One student, one teacher, 1500 miles

A year ago a former student of mine told me her son’s piano teacher had quit, and she was having a difficult time finding a suitable instructor for her son. When we talked the second time and she was not having any success finding a teacher, I asked her if she wanted me to teach him via Skype until she found another instructor (they live in the Midwest; I live in Southern California). I was curious to see how this format would work, and my hope was that I would no musical harm to her son.

The experience has been fascinating and rewarding. It has also—for this teacher—been educational. Below are some of the things I’ve learned:

1. Organization is crucial. Because we are in different locations, I can’t grab a music book off my shelf at the last minute to let him borrow for one or two weeks. I not only need to be thinking ahead three or four weeks; I must notify the parents what materials to purchase. Obviously, the parents must also follow through.

2. My language must be precise. I didn’t realize how much I depended on pointing to the music score, getting the next book ready, etc. When the teacher and student are in two different states, instructions must be specific and clear. I’ve learned to be more consistent with the order of instructions: which book, then which page or which system, then which measure, then which beat.

3. My demonstrations need more clarity and exaggeration. Because I and the students do not have Internet MIDI, my musical demonstrations are more effective if I make large contrasts in different dynamics, articulations, etc. This has an advantage for the student as well: if his dynamics are effective through my computer, he is probably achieving them at home.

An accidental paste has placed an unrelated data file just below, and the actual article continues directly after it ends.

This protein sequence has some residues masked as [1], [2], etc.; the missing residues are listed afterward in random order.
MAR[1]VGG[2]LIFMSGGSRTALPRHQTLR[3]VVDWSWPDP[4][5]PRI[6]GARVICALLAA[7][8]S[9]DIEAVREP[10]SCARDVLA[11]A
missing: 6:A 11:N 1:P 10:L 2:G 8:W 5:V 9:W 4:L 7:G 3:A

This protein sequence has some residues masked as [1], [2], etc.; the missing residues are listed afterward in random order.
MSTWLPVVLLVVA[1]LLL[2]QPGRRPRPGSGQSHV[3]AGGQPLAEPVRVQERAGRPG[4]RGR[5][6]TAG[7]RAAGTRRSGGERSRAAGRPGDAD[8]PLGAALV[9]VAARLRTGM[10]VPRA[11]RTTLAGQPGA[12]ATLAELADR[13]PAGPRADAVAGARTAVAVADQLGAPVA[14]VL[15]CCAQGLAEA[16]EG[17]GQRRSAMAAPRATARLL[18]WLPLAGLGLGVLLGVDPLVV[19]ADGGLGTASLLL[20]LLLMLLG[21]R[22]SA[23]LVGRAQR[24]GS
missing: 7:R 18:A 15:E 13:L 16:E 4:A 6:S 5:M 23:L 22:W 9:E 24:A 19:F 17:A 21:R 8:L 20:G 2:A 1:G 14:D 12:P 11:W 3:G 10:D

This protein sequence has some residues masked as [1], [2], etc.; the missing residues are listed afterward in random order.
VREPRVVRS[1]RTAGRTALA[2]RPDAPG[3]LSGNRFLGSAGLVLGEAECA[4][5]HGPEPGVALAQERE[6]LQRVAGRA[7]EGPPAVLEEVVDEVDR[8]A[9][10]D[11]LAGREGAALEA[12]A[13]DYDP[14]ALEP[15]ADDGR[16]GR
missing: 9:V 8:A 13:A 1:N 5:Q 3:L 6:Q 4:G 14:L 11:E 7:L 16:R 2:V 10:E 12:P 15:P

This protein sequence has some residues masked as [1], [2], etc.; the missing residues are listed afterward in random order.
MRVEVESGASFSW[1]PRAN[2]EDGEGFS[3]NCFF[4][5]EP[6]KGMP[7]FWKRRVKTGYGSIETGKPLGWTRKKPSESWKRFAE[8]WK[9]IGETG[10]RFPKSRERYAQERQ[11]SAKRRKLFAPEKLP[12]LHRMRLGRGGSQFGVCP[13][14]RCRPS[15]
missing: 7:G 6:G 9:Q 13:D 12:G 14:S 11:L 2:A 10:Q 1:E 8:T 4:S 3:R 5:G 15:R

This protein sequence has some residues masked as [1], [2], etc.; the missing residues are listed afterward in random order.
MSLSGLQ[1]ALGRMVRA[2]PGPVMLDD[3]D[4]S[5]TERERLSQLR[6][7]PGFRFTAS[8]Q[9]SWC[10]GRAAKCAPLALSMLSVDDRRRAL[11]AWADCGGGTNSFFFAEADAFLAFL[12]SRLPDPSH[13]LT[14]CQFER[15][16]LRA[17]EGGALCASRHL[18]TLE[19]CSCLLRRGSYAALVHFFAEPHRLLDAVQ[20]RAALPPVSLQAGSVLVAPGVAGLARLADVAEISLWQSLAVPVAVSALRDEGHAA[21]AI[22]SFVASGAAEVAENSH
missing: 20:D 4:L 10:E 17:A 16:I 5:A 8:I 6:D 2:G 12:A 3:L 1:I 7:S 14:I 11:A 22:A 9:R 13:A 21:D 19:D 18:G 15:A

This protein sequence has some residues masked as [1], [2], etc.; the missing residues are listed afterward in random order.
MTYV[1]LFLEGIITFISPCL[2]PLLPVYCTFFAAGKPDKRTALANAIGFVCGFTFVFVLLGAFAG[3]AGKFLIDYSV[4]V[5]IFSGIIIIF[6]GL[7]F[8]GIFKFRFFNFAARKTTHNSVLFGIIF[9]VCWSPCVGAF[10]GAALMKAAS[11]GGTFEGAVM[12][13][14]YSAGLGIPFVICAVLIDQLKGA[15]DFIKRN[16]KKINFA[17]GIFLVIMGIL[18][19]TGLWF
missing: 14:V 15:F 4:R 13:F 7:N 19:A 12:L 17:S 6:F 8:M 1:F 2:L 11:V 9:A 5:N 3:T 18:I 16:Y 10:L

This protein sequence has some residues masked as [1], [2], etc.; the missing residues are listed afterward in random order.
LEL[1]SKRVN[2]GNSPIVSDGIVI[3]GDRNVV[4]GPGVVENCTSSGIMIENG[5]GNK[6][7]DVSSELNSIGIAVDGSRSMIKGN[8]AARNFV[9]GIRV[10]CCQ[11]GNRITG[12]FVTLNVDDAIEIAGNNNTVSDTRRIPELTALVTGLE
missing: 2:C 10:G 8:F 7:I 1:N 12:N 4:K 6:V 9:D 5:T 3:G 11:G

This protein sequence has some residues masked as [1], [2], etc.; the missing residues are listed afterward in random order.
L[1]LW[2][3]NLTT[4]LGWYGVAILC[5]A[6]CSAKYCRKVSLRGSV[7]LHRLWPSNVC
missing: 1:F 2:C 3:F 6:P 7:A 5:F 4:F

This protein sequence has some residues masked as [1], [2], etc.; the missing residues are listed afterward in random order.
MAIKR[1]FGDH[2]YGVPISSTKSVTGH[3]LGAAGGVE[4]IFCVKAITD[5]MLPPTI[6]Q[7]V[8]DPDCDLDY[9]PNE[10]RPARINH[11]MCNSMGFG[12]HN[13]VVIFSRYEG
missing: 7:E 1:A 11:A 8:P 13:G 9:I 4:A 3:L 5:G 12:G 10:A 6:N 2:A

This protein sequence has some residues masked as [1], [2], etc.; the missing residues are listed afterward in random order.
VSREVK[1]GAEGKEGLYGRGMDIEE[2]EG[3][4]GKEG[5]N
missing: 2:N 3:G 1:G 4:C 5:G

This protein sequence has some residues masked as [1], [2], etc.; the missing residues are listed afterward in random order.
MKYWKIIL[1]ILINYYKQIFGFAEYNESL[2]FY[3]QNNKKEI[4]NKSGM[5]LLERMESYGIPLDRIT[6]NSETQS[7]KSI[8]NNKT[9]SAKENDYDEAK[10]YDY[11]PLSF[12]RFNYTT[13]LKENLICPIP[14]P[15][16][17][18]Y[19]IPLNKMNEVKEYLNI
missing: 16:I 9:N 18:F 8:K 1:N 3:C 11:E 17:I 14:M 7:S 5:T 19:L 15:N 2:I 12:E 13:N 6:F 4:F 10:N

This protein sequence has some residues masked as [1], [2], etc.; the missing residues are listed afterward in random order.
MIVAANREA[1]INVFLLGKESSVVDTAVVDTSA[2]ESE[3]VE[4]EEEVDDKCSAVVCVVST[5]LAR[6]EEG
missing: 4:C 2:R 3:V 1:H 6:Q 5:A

I believe this student is getting an effective musical education using this delivery mode. It is not as ideal as seeing him face-to-face each week, but he is progressing and playing musically. There are advantages for the parents: no transportation, no babysitters needed for siblings, and the lesson time only consists of the lesson—no travel time.

When I taught this student’s mother thirty years ago, I never dreamed I would be able to teach her future son from 1500 miles away. What a great time to be alive and teaching music!

 

Steve Betts is Professor of Music and Associate Dean of the Shelby and Ferne Collinsworth School of Music at California Baptist University in Riverside, CA. He serves as a managing editor for Clavier Companion and is a contributing author to the Frances Clark Library for Piano Students.